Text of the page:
Israeli Tourists "Not Needed" In Turkey, Says Erdogan
As political Islam becomes gradually more dominant in the Arab Muslim world, Turkey’s religiously conservative government seems to be losing interest in building bridges with Israel. In other words, the Turkey-Israeli relationship is close to hitting rock bottom.
Last week, Turkey’s Prime Minister Recep Tayyip Erdogan made a baffling statement. "We do not need Israeli tourists. We have successfully filled their places, and in the past year, 31 million tourists visited Turkey.”
Indeed, Turkey’s tourism industry expects to make more than last year despite Europe’s deepening financial crisis. The vacation destination expects to earn $25 billion this year and ranks seventh in the world in terms of the highest number of tourists.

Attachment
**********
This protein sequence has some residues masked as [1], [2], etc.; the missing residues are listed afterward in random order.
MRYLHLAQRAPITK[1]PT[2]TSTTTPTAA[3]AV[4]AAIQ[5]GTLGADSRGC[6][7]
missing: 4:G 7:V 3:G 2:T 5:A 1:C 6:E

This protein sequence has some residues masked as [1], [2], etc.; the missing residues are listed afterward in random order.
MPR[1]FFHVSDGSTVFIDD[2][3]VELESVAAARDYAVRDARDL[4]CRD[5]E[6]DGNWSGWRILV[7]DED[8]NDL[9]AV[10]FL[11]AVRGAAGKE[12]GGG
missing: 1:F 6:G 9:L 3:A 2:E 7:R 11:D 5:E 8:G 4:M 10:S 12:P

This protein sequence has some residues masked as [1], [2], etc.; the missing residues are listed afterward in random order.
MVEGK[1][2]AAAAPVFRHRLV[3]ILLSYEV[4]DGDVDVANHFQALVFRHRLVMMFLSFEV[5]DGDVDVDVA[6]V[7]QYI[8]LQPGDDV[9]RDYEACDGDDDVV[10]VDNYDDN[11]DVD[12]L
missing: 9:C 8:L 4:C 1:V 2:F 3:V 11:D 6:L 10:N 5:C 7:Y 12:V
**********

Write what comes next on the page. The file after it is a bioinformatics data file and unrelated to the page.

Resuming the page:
While Erdogan’s unwelcoming attitude toward Israeli tourists may not cost the Turkish economy, it unfortunately takes away from the prospect of making Israelis and Muslims believe they can coexist together in peace. Turkey was the first Muslim majority country to recognize the State of Israel in 1949. Although Arab nations criticized Turkey for its relationship with the Jewish state, they also saw it as beneficial to their interests because Turkish diplomats were able to talk to all sides in the region. (...)